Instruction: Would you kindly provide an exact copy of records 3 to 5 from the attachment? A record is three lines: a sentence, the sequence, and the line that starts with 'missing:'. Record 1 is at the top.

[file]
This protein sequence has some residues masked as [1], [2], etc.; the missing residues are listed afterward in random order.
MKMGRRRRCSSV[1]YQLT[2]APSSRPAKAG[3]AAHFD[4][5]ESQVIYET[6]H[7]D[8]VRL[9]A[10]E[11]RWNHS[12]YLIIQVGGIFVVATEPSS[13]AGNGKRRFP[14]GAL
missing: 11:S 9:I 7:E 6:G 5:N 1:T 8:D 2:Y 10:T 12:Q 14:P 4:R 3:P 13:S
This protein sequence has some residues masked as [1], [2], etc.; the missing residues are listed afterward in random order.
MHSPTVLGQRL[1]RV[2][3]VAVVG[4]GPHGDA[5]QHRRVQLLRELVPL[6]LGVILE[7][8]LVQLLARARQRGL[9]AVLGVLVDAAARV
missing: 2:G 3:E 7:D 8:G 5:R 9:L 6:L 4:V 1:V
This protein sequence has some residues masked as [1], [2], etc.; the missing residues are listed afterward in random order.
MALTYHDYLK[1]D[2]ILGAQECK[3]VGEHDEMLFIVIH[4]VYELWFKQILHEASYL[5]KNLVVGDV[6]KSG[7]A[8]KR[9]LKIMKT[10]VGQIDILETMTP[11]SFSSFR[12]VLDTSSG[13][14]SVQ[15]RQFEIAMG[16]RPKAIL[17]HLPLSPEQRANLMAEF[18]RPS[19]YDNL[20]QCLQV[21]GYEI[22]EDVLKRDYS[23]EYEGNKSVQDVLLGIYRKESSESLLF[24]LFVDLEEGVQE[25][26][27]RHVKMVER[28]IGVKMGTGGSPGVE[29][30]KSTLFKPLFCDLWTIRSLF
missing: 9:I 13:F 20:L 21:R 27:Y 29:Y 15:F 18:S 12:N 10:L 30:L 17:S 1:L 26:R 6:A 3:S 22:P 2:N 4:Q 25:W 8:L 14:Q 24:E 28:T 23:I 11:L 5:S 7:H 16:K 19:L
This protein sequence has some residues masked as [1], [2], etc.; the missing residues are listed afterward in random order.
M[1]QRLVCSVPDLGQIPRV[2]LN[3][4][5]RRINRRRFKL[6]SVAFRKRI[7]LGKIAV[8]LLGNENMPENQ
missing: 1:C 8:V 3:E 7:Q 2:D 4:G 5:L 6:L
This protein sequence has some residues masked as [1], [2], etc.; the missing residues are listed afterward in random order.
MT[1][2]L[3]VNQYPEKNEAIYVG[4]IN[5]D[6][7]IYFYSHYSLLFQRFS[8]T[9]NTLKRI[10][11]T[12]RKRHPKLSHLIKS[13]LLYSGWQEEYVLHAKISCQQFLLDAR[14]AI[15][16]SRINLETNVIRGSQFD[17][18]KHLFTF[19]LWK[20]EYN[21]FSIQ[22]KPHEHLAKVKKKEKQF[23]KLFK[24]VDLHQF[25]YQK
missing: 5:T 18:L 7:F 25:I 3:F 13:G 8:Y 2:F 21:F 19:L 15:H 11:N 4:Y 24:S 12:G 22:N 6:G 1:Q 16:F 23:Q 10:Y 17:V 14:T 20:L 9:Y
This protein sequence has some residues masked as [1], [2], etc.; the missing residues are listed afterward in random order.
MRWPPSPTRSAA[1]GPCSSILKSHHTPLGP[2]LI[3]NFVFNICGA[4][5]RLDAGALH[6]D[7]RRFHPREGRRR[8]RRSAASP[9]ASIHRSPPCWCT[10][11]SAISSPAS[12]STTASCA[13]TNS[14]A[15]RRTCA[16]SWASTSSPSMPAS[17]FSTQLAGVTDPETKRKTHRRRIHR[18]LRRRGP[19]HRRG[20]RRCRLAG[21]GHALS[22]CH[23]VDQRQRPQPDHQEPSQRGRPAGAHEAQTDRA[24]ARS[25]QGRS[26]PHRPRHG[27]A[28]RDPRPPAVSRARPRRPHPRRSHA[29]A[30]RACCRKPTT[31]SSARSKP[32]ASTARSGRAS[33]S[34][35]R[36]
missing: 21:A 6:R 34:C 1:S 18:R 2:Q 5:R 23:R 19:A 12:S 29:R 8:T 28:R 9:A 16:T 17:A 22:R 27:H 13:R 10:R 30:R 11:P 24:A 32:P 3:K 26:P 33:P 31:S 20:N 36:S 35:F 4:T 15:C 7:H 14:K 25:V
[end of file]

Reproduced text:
This protein sequence has some residues masked as [1], [2], etc.; the missing residues are listed afterward in random order.
MALTYHDYLK[1]D[2]ILGAQECK[3]VGEHDEMLFIVIH[4]VYELWFKQILHEASYL[5]KNLVVGDV[6]KSG[7]A[8]KR[9]LKIMKT[10]VGQIDILETMTP[11]SFSSFR[12]VLDTSSG[13][14]SVQ[15]RQFEIAMG[16]RPKAIL[17]HLPLSPEQRANLMAEF[18]RPS[19]YDNL[20]QCLQV[21]GYEI[22]EDVLKRDYS[23]EYEGNKSVQDVLLGIYRKESSESLLF[24]LFVDLEEGVQE[25][26][27]RHVKMVER[28]IGVKMGTGGSPGVE[29][30]KSTLFKPLFCDLWTIRSLF
missing: 9:I 13:F 20:L 21:R 27:Y 29:Y 15:F 18:S 12:N 10:L 30:L 17:S 1:L 26:R 6:A 3:S 22:P 2:N 4:Q 25:W 8:L 14:Q 24:E 28:T 23:I 11:L 5:S 7:H 16:K 19:L
This protein sequence has some residues masked as [1], [2], etc.; the missing residues are listed afterward in random order.
M[1]QRLVCSVPDLGQIPRV[2]LN[3][4][5]RRINRRRFKL[6]SVAFRKRI[7]LGKIAV[8]LLGNENMPENQ
missing: 1:C 8:V 3:E 7:Q 2:D 4:G 5:L 6:L
This protein sequence has some residues masked as [1], [2], etc.; the missing residues are listed afterward in random order.
MT[1][2]L[3]VNQYPEKNEAIYVG[4]IN[5]D[6][7]IYFYSHYSLLFQRFS[8]T[9]NTLKRI[10][11]T[12]RKRHPKLSHLIKS[13]LLYSGWQEEYVLHAKISCQQFLLDAR[14]AI[15][16]SRINLETNVIRGSQFD[17][18]KHLFTF[19]LWK[20]EYN[21]FSIQ[22]KPHEHLAKVKKKEKQF[23]KLFK[24]VDLHQF[25]YQK
missing: 5:T 18:L 7:F 25:I 3:F 13:G 8:Y 2:F 21:F 19:L 15:H 11:N 4:Y 24:S 12:G 22:N 6:G 1:Q 16:F 23:Q 10:Y 17:V 14:T 20:L 9:Y